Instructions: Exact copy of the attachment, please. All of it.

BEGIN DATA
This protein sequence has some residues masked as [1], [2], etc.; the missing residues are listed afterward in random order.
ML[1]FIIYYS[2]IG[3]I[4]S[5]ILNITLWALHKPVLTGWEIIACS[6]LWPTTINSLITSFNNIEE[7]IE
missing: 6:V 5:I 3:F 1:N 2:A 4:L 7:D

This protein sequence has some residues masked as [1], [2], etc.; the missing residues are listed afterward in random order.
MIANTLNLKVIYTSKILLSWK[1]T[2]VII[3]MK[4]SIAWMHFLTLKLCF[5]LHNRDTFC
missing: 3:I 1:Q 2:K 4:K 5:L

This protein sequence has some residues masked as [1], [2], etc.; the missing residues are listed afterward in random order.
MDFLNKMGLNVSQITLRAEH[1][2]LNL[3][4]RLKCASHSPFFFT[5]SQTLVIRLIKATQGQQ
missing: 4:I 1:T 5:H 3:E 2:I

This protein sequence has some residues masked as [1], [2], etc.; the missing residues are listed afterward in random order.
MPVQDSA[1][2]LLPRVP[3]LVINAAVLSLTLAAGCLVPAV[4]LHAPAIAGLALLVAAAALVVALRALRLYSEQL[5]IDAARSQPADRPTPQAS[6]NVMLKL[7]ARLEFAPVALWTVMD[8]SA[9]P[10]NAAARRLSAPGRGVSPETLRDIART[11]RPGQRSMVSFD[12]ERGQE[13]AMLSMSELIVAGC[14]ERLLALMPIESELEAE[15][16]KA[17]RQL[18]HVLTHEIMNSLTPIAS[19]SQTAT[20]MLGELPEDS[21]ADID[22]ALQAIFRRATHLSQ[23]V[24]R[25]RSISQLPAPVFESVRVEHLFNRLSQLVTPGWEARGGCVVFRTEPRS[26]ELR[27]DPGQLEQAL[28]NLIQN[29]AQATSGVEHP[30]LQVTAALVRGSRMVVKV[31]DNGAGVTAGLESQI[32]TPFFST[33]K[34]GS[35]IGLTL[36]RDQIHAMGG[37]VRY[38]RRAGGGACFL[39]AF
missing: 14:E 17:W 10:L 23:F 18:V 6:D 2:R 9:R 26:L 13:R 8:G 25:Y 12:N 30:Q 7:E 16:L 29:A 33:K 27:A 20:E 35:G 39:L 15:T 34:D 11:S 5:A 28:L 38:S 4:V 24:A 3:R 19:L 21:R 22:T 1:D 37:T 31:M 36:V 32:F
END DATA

This protein sequence has some residues masked as [1], [2], etc.; the missing residues are listed afterward in random order.
ML[1]FIIYYS[2]IG[3]I[4]S[5]ILNITLWALHKPVLTGWEIIACS[6]LWPTTINSLITSFNNIEE[7]IE
missing: 6:V 5:I 3:F 1:N 2:A 4:L 7:D

This protein sequence has some residues masked as [1], [2], etc.; the missing residues are listed afterward in random order.
MIANTLNLKVIYTSKILLSWK[1]T[2]VII[3]MK[4]SIAWMHFLTLKLCF[5]LHNRDTFC
missing: 3:I 1:Q 2:K 4:K 5:L

This protein sequence has some residues masked as [1], [2], etc.; the missing residues are listed afterward in random order.
MDFLNKMGLNVSQITLRAEH[1][2]LNL[3][4]RLKCASHSPFFFT[5]SQTLVIRLIKATQGQQ
missing: 4:I 1:T 5:H 3:E 2:I

This protein sequence has some residues masked as [1], [2], etc.; the missing residues are listed afterward in random order.
MPVQDSA[1][2]LLPRVP[3]LVINAAVLSLTLAAGCLVPAV[4]LHAPAIAGLALLVAAAALVVALRALRLYSEQL[5]IDAARSQPADRPTPQAS[6]NVMLKL[7]ARLEFAPVALWTVMD[8]SA[9]P[10]NAAARRLSAPGRGVSPETLRDIART[11]RPGQRSMVSFD[12]ERGQE[13]AMLSMSELIVAGC[14]ERLLALMPIESELEAE[15][16]KA[17]RQL[18]HVLTHEIMNSLTPIAS[19]SQTAT[20]MLGELPEDS[21]ADID[22]ALQAIFRRATHLSQ[23]V[24]R[25]RSISQLPAPVFESVRVEHLFNRLSQLVTPGWEARGGCVVFRTEPRS[26]ELR[27]DPGQLEQAL[28]NLIQN[29]AQATSGVEHP[30]LQVTAALVRGSRMVVKV[31]DNGAGVTAGLESQI[32]TPFFST[33]K[34]GS[35]IGLTL[36]RDQIHAMGG[37]VRY[38]RRAGGGACFL[39]AF
missing: 14:E 17:W 10:L 23:F 18:V 6:D 2:R 9:R 26:L 13:R 8:G 25:Y 12:N 30:Q 7:E 16:L 29:A 33:K 27:A 20:E 35:G 39:L 15:T 34:D 11:S 5:A 28:L 38:S 4:V 24:A 3:R 19:L 21:R 22:T 1:D 37:T 31:M 36:V 32:F